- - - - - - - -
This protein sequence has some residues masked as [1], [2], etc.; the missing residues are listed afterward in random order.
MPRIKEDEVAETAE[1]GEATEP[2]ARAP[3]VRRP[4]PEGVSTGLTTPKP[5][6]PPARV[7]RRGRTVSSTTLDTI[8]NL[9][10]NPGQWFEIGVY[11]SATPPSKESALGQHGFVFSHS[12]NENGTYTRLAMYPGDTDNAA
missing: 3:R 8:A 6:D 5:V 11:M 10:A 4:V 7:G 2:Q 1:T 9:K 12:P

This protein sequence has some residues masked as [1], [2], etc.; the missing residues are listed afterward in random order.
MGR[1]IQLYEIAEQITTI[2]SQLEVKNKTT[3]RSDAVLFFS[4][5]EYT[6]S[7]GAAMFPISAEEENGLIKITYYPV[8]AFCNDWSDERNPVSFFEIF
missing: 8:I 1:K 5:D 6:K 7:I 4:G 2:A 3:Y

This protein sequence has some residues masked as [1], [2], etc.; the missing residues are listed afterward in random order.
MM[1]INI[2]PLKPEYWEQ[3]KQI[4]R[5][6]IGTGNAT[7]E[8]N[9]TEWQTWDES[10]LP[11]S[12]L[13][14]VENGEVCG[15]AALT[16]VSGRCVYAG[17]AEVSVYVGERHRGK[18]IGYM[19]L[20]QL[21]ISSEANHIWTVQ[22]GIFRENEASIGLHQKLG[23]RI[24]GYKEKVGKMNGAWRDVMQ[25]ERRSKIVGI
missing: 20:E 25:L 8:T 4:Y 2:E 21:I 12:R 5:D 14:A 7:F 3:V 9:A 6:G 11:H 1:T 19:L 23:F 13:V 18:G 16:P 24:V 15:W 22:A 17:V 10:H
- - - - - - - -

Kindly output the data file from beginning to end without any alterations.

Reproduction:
This protein sequence has some residues masked as [1], [2], etc.; the missing residues are listed afterward in random order.
MPRIKEDEVAETAE[1]GEATEP[2]ARAP[3]VRRP[4]PEGVSTGLTTPKP[5][6]PPARV[7]RRGRTVSSTTLDTI[8]NL[9][10]NPGQWFEIGVY[11]SATPPSKESALGQHGFVFSHS[12]NENGTYTRLAMYPGDTDNAA
missing: 3:R 8:A 6:D 5:V 11:M 10:A 4:V 7:G 2:Q 1:T 9:K 12:P

This protein sequence has some residues masked as [1], [2], etc.; the missing residues are listed afterward in random order.
MGR[1]IQLYEIAEQITTI[2]SQLEVKNKTT[3]RSDAVLFFS[4][5]EYT[6]S[7]GAAMFPISAEEENGLIKITYYPV[8]AFCNDWSDERNPVSFFEIF
missing: 8:I 1:K 5:D 6:K 7:I 4:G 2:A 3:Y

This protein sequence has some residues masked as [1], [2], etc.; the missing residues are listed afterward in random order.
MM[1]INI[2]PLKPEYWEQ[3]KQI[4]R[5][6]IGTGNAT[7]E[8]N[9]TEWQTWDES[10]LP[11]S[12]L[13][14]VENGEVCG[15]AALT[16]VSGRCVYAG[17]AEVSVYVGERHRGK[18]IGYM[19]L[20]QL[21]ISSEANHIWTVQ[22]GIFRENEASIGLHQKLG[23]RI[24]GYKEKVGKMNGAWRDVMQ[25]ERRSKIVGI
missing: 20:E 25:L 8:T 4:Y 2:E 21:I 12:R 5:D 14:A 7:F 3:V 9:A 6:G 11:H 1:T 19:L 23:F 13:V 18:G 16:P 24:V 15:W 22:A 17:V 10:H